Trusting not testing – August 9, 2020

Jesus answered him, “It is also written: ‘Do not put the Lord your God to the test.’’’
Matthew 4:7

Military Devotion – August 9, 2020

Devotion based on Matthew 4:7

See series: Military Devotions

Perhaps it’s surprising to hear Satan quoting the Bible from memory. Maybe it would not surprise us to learn that he does so with evil intent.

To Jesus, he quoted from Psalm 91. He did not add to the verse. He did not subtract from it. He did, however, misapply it.

These are the divine words of assurance to which he pointed Jesus: “He will command his angels concerning you, and they will lift you up in their hands, so that you will not strike your foot against a stone’’ (vs. 11,12).

The promise is dramatic. It might even surprise us to learn it could apply to us. Do angels really keep God’s loved ones from tripping over stones? Difficult to believe? Not for Jesus. He knew how carefully God watches over his own.

Jesus trusted this promise. Satan hoped to use that trust as a trap. When standing with Jesus on the highest point of the temple, he challenged: “If you are the Son of God, throw yourself down.”

He wanted to turn the trust into a test. He tried to twist words of God into a meaning never intended.

He tries the same with us.

He suggests that it is silly to take God’s words at face value. He aims to create a level of doubt that leads to further confusion. If the Christian decides it is foolish to believe in guardian angels, Satan wins—and trust in God is damaged, if not broken.

If the Christian decides, “This means I can throw caution away and walk upright into this firefight because angels must protect me.” Satan wins again. God is now being tested.

That leads to further questions: “Is the fact that I am afraid, a sign that I do not trust God?”

We must ask, “Is caution a sign of cowardice?” Aren’t we to protect the life our Lord gave us?

“But Isn’t it true that angels will lift me up to keep me from even tripping over a stone?”

It is. It most certainly is.

But not every time. Sometimes they let me fall flat on my face. Sometimes I pay for my carelessness.

My faith will not stop a bullet. Disease will not bounce off of me. Prayer will not prevent disaster.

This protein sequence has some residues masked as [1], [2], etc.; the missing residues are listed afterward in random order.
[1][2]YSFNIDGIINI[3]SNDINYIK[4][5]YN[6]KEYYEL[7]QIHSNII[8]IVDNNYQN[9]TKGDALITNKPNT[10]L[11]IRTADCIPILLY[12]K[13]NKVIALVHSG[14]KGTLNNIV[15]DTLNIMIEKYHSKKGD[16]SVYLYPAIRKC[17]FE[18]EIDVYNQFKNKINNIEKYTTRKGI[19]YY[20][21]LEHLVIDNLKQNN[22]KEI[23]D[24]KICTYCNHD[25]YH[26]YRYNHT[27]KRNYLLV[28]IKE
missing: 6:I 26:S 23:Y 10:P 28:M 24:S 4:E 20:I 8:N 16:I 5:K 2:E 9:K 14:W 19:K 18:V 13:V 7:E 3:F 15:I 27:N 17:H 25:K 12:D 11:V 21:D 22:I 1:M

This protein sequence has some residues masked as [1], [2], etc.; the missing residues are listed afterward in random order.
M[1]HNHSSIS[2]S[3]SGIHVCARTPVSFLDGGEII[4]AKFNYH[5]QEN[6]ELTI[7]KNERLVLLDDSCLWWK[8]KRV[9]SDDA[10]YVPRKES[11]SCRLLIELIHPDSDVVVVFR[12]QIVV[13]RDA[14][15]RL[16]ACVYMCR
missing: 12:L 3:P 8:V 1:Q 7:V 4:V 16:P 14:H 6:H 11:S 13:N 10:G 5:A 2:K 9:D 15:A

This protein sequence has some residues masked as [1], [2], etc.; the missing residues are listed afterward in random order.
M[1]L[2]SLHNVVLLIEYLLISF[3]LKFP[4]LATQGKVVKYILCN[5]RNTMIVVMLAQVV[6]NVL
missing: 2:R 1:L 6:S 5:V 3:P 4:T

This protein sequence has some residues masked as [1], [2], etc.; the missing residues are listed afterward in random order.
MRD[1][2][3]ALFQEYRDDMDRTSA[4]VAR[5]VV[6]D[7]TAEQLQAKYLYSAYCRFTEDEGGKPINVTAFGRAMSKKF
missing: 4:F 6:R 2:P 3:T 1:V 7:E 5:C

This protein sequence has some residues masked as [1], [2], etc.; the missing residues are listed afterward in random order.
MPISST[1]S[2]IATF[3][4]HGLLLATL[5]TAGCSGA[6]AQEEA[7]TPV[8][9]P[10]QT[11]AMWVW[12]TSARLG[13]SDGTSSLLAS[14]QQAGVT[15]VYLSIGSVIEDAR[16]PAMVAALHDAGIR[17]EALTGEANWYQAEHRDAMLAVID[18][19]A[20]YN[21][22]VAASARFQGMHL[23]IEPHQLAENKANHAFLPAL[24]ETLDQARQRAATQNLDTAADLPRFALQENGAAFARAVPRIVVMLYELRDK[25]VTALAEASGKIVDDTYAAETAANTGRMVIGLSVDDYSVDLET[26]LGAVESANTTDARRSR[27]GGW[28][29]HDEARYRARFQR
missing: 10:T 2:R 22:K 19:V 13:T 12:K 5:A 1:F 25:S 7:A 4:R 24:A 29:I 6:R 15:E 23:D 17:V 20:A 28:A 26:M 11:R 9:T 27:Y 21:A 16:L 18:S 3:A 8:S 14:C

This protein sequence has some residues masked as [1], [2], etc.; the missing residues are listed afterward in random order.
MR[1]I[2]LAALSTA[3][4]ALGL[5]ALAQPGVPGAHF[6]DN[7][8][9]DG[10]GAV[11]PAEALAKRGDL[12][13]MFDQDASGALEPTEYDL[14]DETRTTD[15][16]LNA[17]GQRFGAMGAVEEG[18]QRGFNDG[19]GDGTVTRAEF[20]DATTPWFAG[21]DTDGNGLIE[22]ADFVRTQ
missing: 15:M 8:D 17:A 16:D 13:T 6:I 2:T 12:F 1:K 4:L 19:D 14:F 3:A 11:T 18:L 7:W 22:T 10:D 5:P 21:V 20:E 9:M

Unless! Unless that is the will of my heavenly Father.

“Then, what good is my faith if it will not accomplish what I want?”

The problem isn’t with my faith. The problem lies with what I want.

If I always would want only what is best for me, what my Savior God wants, my success rate in life will be 100%. For instance, if I want his blood to cover my sin, it has already happened.

If I go into the Bible to pick out only those phrases that match my wishes, I will turn his Word into my words. I will change the meaning. I will misapply the message.

Jesus was indeed watched over by angels. He was always protected. He trusted his Father about this. His trust did not falter when he was led into a barren wilderness to go without food for 40 days. His trust did not falter when his home congregation threatened to throw him over a cliff. Or when he was arrested. Or when he was tortured. Or when he was killed.

He trusted his Father to carry him through every danger, even death.

Jesus promptly corrected Satan’s misapplication by showing Scripture must be interpreted with Scripture.

Guarded by angels? Yes! But, “Do not put the Lord your God to the test.’’

We won’t do that. We will trust him—not test him.

Won’t we?

Prayer: Heavenly Father, too often we doubt. Too often our wants get in the way of your will. Keep pointing us to your Son as an example. Keep sending the Holy Spirit to build up our faith. Remind us that it is an honor and privilege to say, “In God We Trust!” Amen.

Written by Rev. Paul Ziemer, WELS National Civilian Chaplain and Liaison to the Military, Belle Plaine, Minnesota.

All Scripture quotations, unless otherwise indicated, are taken from the Holy Bible, New International Version®, NIV®. Copyright ©1973, 1978, 1984, 2011 by Biblica, Inc.™ Used by permission of Zondervan. All rights reserved worldwide. Note: Scripture reading footnotes are clickable only in the web version.

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